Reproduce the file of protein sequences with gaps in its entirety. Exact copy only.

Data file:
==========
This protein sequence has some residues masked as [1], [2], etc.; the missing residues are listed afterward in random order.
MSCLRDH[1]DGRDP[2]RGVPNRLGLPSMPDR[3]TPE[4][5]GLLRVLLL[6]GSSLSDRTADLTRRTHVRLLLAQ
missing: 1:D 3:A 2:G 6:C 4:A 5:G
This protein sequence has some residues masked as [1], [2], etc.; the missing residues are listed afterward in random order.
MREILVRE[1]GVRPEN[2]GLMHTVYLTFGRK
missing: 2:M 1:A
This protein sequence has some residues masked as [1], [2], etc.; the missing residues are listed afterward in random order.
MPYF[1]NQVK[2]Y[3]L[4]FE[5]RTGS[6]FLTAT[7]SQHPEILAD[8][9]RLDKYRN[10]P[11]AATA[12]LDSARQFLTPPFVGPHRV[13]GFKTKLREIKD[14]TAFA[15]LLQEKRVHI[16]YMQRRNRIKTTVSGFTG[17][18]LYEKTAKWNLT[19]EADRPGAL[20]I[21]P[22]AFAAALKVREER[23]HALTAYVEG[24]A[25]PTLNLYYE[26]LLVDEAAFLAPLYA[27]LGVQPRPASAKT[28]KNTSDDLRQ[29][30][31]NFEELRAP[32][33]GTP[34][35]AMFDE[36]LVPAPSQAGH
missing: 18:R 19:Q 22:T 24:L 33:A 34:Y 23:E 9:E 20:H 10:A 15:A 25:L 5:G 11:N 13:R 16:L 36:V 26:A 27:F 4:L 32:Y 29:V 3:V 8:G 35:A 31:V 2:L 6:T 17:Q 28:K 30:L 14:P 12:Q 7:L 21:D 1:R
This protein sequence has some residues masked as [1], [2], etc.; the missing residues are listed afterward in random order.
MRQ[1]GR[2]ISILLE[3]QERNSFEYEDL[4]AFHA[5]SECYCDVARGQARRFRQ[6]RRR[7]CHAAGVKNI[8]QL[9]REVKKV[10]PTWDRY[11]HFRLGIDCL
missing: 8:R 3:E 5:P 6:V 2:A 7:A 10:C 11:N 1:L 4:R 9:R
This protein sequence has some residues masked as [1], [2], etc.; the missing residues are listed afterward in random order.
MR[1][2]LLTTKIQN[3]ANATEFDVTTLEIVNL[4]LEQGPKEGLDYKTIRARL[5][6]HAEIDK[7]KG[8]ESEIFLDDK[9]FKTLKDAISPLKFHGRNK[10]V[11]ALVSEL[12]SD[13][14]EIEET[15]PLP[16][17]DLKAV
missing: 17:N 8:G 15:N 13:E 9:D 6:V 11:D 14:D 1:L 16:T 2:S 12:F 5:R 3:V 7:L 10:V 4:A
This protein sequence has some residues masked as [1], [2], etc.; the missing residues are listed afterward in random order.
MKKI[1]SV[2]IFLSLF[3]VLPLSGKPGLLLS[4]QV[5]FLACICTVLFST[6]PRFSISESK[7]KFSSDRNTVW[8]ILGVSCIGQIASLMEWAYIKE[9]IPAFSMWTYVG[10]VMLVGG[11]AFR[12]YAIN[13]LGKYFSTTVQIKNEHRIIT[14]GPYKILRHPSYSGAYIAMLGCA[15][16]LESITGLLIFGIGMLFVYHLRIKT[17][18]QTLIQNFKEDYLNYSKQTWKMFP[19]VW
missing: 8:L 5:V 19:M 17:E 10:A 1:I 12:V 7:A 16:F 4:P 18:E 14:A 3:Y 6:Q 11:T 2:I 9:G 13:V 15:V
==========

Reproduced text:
This protein sequence has some residues masked as [1], [2], etc.; the missing residues are listed afterward in random order.
MSCLRDH[1]DGRDP[2]RGVPNRLGLPSMPDR[3]TPE[4][5]GLLRVLLL[6]GSSLSDRTADLTRRTHVRLLLAQ
missing: 1:D 3:A 2:G 6:C 4:A 5:G
This protein sequence has some residues masked as [1], [2], etc.; the missing residues are listed afterward in random order.
MREILVRE[1]GVRPEN[2]GLMHTVYLTFGRK
missing: 2:M 1:A
This protein sequence has some residues masked as [1], [2], etc.; the missing residues are listed afterward in random order.
MPYF[1]NQVK[2]Y[3]L[4]FE[5]RTGS[6]FLTAT[7]SQHPEILAD[8][9]RLDKYRN[10]P[11]AATA[12]LDSARQFLTPPFVGPHRV[13]GFKTKLREIKD[14]TAFA[15]LLQEKRVHI[16]YMQRRNRIKTTVSGFTG[17][18]LYEKTAKWNLT[19]EADRPGAL[20]I[21]P[22]AFAAALKVREER[23]HALTAYVEG[24]A[25]PTLNLYYE[26]LLVDEAAFLAPLYA[27]LGVQPRPASAKT[28]KNTSDDLRQ[29][30][31]NFEELRAP[32][33]GTP[34][35]AMFDE[36]LVPAPSQAGH
missing: 18:R 19:Q 22:T 24:L 33:A 34:Y 23:E 9:E 20:H 10:A 15:A 25:L 5:G 11:N 13:R 16:L 36:V 26:A 27:F 4:L 32:Y 29:V 3:V 8:G 35:A 31:V 2:L 6:T 17:Q 28:K 30:L 14:P 12:Q 7:L 21:D 1:R
This protein sequence has some residues masked as [1], [2], etc.; the missing residues are listed afterward in random order.
MRQ[1]GR[2]ISILLE[3]QERNSFEYEDL[4]AFHA[5]SECYCDVARGQARRFRQ[6]RRR[7]CHAAGVKNI[8]QL[9]REVKKV[10]PTWDRY[11]HFRLGIDCL
missing: 8:R 3:E 5:P 6:V 2:A 7:A 10:C 11:N 1:L 4:R 9:R
This protein sequence has some residues masked as [1], [2], etc.; the missing residues are listed afterward in random order.
MR[1][2]LLTTKIQN[3]ANATEFDVTTLEIVNL[4]LEQGPKEGLDYKTIRARL[5][6]HAEIDK[7]KG[8]ESEIFLDDK[9]FKTLKDAISPLKFHGRNK[10]V[11]ALVSEL[12]SD[13][14]EIEET[15]PLP[16][17]DLKAV
missing: 17:N 8:G 15:N 13:E 9:D 6:V 11:D 14:D 1:L 16:T 2:S 12:F 5:R 3:V 7:L 10:V 4:A
This protein sequence has some residues masked as [1], [2], etc.; the missing residues are listed afterward in random order.
MKKI[1]SV[2]IFLSLF[3]VLPLSGKPGLLLS[4]QV[5]FLACICTVLFST[6]PRFSISESK[7]KFSSDRNTVW[8]ILGVSCIGQIASLMEWAYIKE[9]IPAFSMWTYVG[10]VMLVGG[11]AFR[12]YAIN[13]LGKYFSTTVQIKNEHRIIT[14]GPYKILRHPSYSGAYIAMLGCA[15][16]LESITGLLIFGIGMLFVYHLRIKT[17][18]QTLIQNFKEDYLNYSKQTWKMFP[19]VW
missing: 8:L 5:V 19:M 17:E 10:A 1:I 12:V 7:A 16:F 4:P 18:E 14:A 3:Y 6:Q 11:T 2:I 9:G 13:V 15:V